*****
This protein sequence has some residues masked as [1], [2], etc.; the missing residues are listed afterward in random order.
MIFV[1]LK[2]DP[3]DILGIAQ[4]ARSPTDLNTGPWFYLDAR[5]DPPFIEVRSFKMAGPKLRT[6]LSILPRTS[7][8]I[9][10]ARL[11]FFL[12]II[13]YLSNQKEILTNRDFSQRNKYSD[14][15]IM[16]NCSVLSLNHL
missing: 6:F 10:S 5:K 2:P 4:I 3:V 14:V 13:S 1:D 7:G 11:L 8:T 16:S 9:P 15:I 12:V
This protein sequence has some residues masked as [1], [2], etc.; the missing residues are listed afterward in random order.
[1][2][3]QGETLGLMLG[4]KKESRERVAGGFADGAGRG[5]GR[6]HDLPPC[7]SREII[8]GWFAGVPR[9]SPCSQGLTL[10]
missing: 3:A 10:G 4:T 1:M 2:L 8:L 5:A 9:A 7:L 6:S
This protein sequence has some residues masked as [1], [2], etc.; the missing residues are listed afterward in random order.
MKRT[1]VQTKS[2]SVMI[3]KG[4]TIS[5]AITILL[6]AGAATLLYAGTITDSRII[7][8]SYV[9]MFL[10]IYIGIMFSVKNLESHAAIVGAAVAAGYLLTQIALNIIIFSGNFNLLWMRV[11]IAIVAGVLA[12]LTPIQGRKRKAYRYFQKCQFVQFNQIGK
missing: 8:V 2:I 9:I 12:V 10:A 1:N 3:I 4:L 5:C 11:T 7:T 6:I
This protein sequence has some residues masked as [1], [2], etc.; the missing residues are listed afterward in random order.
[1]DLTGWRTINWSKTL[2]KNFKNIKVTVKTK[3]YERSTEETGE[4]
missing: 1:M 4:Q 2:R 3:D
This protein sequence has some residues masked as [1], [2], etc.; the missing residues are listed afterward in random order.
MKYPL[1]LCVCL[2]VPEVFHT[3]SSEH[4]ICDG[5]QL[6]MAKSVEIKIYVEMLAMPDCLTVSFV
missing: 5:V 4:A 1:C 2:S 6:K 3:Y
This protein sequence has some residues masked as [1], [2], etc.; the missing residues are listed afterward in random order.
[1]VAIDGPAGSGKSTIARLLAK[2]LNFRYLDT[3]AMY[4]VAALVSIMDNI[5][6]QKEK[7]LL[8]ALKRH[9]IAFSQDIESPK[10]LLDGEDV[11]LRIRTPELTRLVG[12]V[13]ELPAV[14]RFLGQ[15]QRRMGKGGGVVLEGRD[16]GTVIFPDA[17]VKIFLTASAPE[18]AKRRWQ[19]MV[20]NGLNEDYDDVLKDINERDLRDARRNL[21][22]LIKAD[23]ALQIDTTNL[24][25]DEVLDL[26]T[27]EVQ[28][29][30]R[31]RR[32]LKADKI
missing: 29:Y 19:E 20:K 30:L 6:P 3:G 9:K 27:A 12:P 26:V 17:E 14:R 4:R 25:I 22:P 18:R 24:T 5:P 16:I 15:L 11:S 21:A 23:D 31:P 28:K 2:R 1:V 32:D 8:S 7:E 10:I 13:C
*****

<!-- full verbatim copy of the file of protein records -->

This protein sequence has some residues masked as [1], [2], etc.; the missing residues are listed afterward in random order.
MIFV[1]LK[2]DP[3]DILGIAQ[4]ARSPTDLNTGPWFYLDAR[5]DPPFIEVRSFKMAGPKLRT[6]LSILPRTS[7][8]I[9][10]ARL[11]FFL[12]II[13]YLSNQKEILTNRDFSQRNKYSD[14][15]IM[16]NCSVLSLNHL
missing: 6:F 10:S 5:K 2:P 4:I 3:V 14:V 13:S 1:D 7:G 11:L 8:T 16:S 9:P 15:I 12:V
This protein sequence has some residues masked as [1], [2], etc.; the missing residues are listed afterward in random order.
[1][2][3]QGETLGLMLG[4]KKESRERVAGGFADGAGRG[5]GR[6]HDLPPC[7]SREII[8]GWFAGVPR[9]SPCSQGLTL[10]
missing: 3:A 10:G 4:T 1:M 2:L 8:L 5:A 9:A 7:L 6:S
This protein sequence has some residues masked as [1], [2], etc.; the missing residues are listed afterward in random order.
MKRT[1]VQTKS[2]SVMI[3]KG[4]TIS[5]AITILL[6]AGAATLLYAGTITDSRII[7][8]SYV[9]MFL[10]IYIGIMFSVKNLESHAAIVGAAVAAGYLLTQIALNIIIFSGNFNLLWMRV[11]IAIVAGVLA[12]LTPIQGRKRKAYRYFQKCQFVQFNQIGK
missing: 8:V 2:I 9:I 12:V 10:A 1:N 3:I 4:L 5:C 11:T 7:T 6:I
This protein sequence has some residues masked as [1], [2], etc.; the missing residues are listed afterward in random order.
[1]DLTGWRTINWSKTL[2]KNFKNIKVTVKTK[3]YERSTEETGE[4]
missing: 1:M 4:Q 2:R 3:D
This protein sequence has some residues masked as [1], [2], etc.; the missing residues are listed afterward in random order.
MKYPL[1]LCVCL[2]VPEVFHT[3]SSEH[4]ICDG[5]QL[6]MAKSVEIKIYVEMLAMPDCLTVSFV
missing: 5:V 4:A 1:C 2:S 6:K 3:Y
This protein sequence has some residues masked as [1], [2], etc.; the missing residues are listed afterward in random order.
[1]VAIDGPAGSGKSTIARLLAK[2]LNFRYLDT[3]AMY[4]VAALVSIMDNI[5][6]QKEK[7]LL[8]ALKRH[9]IAFSQDIESPK[10]LLDGEDV[11]LRIRTPELTRLVG[12]V[13]ELPAV[14]RFLGQ[15]QRRMGKGGGVVLEGRD[16]GTVIFPDA[17]VKIFLTASAPE[18]AKRRWQ[19]MV[20]NGLNEDYDDVLKDINERDLRDARRNL[21][22]LIKAD[23]ALQIDTTNL[24][25]DEVLDL[26]T[27]EVQ[28][29][30]R[31]RR[32]LKADKI
missing: 29:Y 19:E 20:K 30:L 6:P 3:G 9:K 27:A 12:P 26:V 17:E 14:R 4:R 25:I 22:P 18:R 24:T 5:P 16:I 15:L 11:S 21:A 23:D 31:P 28:K 2:R 1:V 32:D 8:S 7:E 10:I 13:C